In this example we used the optional T in filter1 to suppress checking exp the other way round. We did so, because we do no longer expect all females to have answered the pregnancy question. We check filter2 both ways because all females younger than 14 and older than 55 are expected to have missing values, while all females between age 14 and 55 must have answered the pregnancy question.

In a last example, suppose we used a position generator (Lin and Dumnin 1986) in our questionnaire. We presented respondents a list of 10 occupations asking them to indicate whether they knew anyone having these occupations. If so, we asked them about this person's gender age and education. The position generator leaves us with 40 variables in our dataset (occ1-occ10, gender1-gender10, age1-age10, edu1-edu10). Respondents who do not know anyone having occupation 1 are expected to have missing values in gender1, age1 and edu1. Respondents knowing someone with occupation x must not have (system) missings. We check this by defining ten (more) filters -- one for each occupation.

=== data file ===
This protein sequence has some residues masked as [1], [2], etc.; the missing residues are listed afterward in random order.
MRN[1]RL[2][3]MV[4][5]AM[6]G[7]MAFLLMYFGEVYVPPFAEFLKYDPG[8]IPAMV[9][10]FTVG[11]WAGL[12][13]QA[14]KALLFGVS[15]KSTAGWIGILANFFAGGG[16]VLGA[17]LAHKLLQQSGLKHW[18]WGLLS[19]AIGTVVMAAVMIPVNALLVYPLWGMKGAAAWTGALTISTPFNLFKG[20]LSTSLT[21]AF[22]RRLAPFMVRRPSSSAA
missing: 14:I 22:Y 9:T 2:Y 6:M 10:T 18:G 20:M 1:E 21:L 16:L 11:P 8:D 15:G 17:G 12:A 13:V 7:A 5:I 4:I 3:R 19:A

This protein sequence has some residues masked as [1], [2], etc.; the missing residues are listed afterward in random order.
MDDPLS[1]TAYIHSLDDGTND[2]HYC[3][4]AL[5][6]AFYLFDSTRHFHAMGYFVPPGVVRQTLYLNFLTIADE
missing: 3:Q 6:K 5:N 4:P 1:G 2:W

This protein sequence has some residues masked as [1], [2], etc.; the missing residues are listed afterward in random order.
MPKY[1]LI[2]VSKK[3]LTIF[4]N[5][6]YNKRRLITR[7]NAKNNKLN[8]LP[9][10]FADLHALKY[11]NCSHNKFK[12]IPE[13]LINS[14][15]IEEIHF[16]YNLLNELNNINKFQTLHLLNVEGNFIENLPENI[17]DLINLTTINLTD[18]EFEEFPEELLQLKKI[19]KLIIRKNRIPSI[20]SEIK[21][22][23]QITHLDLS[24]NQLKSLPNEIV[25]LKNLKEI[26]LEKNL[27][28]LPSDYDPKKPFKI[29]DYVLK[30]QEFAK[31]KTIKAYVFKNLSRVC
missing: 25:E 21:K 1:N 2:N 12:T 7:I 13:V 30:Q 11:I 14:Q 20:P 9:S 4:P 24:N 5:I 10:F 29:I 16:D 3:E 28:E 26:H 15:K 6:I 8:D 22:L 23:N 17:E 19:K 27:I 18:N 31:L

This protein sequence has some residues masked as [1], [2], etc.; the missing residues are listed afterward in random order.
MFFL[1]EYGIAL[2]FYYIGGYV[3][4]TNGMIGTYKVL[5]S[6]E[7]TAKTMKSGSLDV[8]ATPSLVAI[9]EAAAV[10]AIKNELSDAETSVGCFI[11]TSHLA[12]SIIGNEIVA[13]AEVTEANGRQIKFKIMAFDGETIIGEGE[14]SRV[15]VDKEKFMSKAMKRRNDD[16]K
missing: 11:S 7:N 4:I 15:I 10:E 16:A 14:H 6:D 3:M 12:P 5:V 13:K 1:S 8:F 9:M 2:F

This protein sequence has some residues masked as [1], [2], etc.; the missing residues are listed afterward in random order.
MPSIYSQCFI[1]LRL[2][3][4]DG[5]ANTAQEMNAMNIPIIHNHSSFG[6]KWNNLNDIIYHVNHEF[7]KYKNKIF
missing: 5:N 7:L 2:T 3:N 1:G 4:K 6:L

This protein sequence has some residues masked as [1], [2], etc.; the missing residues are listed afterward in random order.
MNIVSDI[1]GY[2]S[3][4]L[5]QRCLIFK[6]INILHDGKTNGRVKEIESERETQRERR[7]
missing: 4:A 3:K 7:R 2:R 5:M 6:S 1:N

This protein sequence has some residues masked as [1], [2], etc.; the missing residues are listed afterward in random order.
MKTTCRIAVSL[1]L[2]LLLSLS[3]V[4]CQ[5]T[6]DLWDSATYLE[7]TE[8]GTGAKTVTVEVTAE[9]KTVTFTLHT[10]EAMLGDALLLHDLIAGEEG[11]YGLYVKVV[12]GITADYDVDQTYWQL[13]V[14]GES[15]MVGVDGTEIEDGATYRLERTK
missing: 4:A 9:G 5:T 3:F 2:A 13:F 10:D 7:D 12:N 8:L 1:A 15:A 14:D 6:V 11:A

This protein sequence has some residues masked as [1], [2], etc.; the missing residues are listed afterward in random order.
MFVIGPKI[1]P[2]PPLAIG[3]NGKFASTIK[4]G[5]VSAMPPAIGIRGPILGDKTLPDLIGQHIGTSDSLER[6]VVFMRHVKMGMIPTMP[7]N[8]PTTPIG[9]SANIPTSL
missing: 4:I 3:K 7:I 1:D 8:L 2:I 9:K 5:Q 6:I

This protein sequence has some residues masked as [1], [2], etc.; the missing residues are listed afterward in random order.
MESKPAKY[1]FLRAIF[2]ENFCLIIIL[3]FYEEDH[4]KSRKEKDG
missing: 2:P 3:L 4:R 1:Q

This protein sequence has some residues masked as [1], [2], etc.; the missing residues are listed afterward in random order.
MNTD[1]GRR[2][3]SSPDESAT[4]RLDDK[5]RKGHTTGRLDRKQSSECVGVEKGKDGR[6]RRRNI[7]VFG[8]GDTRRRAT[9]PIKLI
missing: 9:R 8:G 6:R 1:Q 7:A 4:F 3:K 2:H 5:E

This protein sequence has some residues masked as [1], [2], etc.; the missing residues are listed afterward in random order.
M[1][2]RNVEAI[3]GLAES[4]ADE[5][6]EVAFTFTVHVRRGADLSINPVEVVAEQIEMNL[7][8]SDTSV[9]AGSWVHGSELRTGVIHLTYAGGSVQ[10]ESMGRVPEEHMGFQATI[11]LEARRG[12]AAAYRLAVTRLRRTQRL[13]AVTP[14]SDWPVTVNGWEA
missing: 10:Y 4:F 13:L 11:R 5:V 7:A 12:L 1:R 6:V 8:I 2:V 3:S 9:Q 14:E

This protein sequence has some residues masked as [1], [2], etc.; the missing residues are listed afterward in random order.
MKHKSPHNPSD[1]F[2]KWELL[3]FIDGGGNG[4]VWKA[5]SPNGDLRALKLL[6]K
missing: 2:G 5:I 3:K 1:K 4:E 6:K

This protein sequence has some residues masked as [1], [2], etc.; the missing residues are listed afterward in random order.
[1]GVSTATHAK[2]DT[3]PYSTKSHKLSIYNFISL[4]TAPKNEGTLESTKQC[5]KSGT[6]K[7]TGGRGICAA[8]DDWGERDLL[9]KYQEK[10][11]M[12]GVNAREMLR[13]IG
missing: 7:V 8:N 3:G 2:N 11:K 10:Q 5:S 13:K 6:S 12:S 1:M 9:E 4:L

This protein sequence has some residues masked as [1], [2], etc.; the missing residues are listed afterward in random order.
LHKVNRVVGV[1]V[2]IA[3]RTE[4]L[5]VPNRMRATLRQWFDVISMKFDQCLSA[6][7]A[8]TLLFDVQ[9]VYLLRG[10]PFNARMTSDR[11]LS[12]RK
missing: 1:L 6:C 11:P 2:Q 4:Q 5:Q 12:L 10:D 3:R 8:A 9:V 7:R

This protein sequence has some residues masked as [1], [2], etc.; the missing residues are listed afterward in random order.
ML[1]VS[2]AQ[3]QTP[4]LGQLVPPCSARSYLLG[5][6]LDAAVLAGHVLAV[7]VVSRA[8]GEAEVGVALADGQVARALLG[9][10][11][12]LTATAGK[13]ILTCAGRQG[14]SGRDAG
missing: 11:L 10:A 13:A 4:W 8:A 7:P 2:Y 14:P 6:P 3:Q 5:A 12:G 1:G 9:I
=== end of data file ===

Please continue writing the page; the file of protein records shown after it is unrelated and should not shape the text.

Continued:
filtertrace define occ1-occ10 : == 1 ,add

This line creates 10 filters (filters 3 to 12). Next we check the contingency questions.

filtertrace check gender1 age1 edu1 (1) != . ; /// gender2 age2 edu2 (2) != . ; [...] ; /// gender10 age10 edu10 (10) != .

These lines will work fine, but are sure a lot of typing. It might be more convenient to type

filtertrace check 1/10 : gender@ age@ edu@ (3/12) != .

You may also create a simple forvalues loop. The advantage of the line given is, that there will only be one summary report instead of 10 with the forvalues loop.


The idea for filtertrace is partly inspired by Krishnan Bhaskaran's datacheck.

See Bill Rising's ckvar for a more sophisticated approach to data validation.


Lin, N and Dumnin, M (1986). Access to Occupations through Social Ties. Social Networks, 8. 365-385


Daniel Klein, University of Bamberg,

Also see

Online: assert, mi(), inlist(), inrange(), forvalues

if installed: datacheck, ckvar